On the ground level, basic needs — including nutrition, housing, healthcare, and adequate schooling — are continually denied for billions of people, feeding the cycle of generational poverty. Ultimately, this allows for the perpetuation of discriminatory laws and practices in ‘developing’ and ‘developed’ countries alike.
All over the world, historical injustices such as slavery and colonization have created cycles of inequality that are spurred on by newer forms of institutional discrimination. These forms of systemic prejudice amplify and perpetuate social, political, and economic inequity globally.
One of the most obvious manifestations of this inequity is the increasing stratification of wealth occurring on both global and national scales. The richest one percent grabbed nearly two-thirds of all new wealth worth US$42 trillion created since 2020, almost twice as much money as the bottom 99 percent of the world‘s population. The top one percent of households globally own 43 percent of all personal wealth, while the bottom 50 percent own only one percent.
In addition to economic inequalities, which have led to the poverty, homelessness, and malnutrition of billions, much of the world’s population continues to face severe social and political marginalization due to discrimination on the basis of race, religion, gender, caste, and class. Indigenous and rural communities at the intersection of these identities are particularly impacted and endangered. With the increase of neo-liberal policies, the economic and political divide between privileged and marginalized groups has widened, cementing the inequities that have arisen from discrimination and further impeding societal mobility.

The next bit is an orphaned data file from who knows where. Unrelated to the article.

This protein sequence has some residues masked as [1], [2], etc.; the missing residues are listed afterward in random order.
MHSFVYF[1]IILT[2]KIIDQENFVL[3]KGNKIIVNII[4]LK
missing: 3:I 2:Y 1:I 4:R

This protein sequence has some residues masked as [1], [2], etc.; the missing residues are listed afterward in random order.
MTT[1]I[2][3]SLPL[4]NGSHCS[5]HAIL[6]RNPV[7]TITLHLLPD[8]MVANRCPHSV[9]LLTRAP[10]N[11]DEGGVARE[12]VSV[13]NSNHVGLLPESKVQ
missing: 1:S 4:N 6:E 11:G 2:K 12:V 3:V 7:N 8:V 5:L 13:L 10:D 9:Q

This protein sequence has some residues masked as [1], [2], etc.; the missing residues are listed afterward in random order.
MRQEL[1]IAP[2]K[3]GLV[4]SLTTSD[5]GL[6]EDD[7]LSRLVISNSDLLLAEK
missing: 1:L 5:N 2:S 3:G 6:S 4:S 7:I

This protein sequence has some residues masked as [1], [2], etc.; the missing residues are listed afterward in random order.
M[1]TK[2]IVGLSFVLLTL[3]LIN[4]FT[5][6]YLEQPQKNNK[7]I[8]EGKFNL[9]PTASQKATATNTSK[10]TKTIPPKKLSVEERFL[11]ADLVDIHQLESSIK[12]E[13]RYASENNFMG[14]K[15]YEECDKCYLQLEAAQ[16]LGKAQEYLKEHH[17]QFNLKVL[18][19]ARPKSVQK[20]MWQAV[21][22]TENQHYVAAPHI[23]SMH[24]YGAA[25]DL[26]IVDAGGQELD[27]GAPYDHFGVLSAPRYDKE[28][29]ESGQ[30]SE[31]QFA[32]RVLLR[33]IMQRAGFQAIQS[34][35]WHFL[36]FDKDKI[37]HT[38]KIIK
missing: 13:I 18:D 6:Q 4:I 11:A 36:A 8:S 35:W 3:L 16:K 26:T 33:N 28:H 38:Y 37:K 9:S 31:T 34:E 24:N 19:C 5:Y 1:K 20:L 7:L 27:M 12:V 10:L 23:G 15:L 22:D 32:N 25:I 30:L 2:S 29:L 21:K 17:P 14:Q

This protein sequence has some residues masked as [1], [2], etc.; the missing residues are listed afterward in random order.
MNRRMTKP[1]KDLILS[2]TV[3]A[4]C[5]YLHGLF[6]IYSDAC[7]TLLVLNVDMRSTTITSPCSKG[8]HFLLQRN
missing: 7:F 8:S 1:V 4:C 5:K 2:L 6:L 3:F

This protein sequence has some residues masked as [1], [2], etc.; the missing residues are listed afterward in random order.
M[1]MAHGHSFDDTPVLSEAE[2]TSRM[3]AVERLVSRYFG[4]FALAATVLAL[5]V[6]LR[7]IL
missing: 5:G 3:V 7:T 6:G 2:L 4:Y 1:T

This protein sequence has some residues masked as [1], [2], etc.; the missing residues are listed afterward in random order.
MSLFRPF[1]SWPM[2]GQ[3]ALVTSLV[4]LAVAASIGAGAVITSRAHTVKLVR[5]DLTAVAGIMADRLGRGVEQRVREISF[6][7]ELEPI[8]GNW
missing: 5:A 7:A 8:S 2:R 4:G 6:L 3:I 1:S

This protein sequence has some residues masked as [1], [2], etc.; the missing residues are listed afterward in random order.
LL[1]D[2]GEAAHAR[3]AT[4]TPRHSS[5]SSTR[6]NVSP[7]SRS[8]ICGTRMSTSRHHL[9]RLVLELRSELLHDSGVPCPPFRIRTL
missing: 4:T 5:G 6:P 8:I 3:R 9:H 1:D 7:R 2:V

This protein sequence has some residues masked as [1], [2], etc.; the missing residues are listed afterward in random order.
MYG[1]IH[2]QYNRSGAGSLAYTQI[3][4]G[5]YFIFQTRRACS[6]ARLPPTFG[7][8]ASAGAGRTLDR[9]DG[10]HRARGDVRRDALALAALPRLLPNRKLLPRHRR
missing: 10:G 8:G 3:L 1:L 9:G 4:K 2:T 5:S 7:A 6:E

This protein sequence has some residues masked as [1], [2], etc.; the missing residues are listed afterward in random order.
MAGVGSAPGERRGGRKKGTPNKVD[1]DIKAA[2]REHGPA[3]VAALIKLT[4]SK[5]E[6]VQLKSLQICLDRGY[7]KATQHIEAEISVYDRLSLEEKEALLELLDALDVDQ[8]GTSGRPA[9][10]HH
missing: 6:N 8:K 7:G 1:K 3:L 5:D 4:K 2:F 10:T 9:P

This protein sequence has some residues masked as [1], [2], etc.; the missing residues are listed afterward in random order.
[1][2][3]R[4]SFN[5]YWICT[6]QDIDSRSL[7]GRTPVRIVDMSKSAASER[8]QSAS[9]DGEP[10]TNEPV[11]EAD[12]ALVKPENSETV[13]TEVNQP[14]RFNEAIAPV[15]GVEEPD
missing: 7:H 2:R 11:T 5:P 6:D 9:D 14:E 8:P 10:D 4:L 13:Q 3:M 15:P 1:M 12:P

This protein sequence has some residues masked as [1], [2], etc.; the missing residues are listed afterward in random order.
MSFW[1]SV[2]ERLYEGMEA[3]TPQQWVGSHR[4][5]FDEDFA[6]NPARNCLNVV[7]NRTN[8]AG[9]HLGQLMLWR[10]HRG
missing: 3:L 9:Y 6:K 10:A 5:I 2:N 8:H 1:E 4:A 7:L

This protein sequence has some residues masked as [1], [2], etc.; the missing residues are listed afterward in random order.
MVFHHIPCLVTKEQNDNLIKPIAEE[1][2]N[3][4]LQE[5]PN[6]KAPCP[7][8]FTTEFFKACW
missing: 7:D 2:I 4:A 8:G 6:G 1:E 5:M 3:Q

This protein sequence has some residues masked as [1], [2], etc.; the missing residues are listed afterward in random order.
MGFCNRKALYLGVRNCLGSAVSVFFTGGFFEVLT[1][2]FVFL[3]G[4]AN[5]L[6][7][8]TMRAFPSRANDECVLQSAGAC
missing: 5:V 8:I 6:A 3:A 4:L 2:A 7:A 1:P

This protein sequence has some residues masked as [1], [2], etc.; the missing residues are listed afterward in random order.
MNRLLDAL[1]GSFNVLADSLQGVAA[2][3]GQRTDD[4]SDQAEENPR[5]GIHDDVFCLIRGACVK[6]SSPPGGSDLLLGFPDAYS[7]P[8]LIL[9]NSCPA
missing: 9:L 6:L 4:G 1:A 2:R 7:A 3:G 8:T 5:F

The Oakland Institute is documenting and reporting on inequities around the world, often at the behest of local communities. Our work highlights social, economic, and political disparities; the key actors and policies involved; and the impact on people and communities. The Institute’s reports reveal the pervasiveness of equity issues ranging from homelessness, land and retail consolidation, to the lack of migrant labor rights. Through detailed investigation and reporting, the Institute’s publications bring international attention to communities and problems that are most often ignored and suppressed.
Amidst a global pandemic, McDonald's with its estimated net worth of $163 billion, has failed to provide the basic protective gear to keep its workers safe. 33 cooks and cashiers, mainly Latino including 24 women, at its Telegraph Avenue location in Oakland are on a strike for this reason.
Forced to continue working in conditions that place their lives at risk, the harsh realities these workers face in daily life are coming center stage.
Early December, the Trump administration finalized a rule that will tighten work requirements to qualify for food stamps; a decision that will strip desperately needed food assistance from an estimated 700,000 people.
In the United States, thousands of women and children fleeing violence and poverty are detained as prisoners in for-profit family detention centers, like the South Texas Family Residential Center.
Condemning Donald Trump and Islamophobia is simply not enough. It is equally important to build wide societal opposition to such rhetoric and policies in order to fight against the rising tide of demagoguery that has the potential to turn into outright fascism in American politics.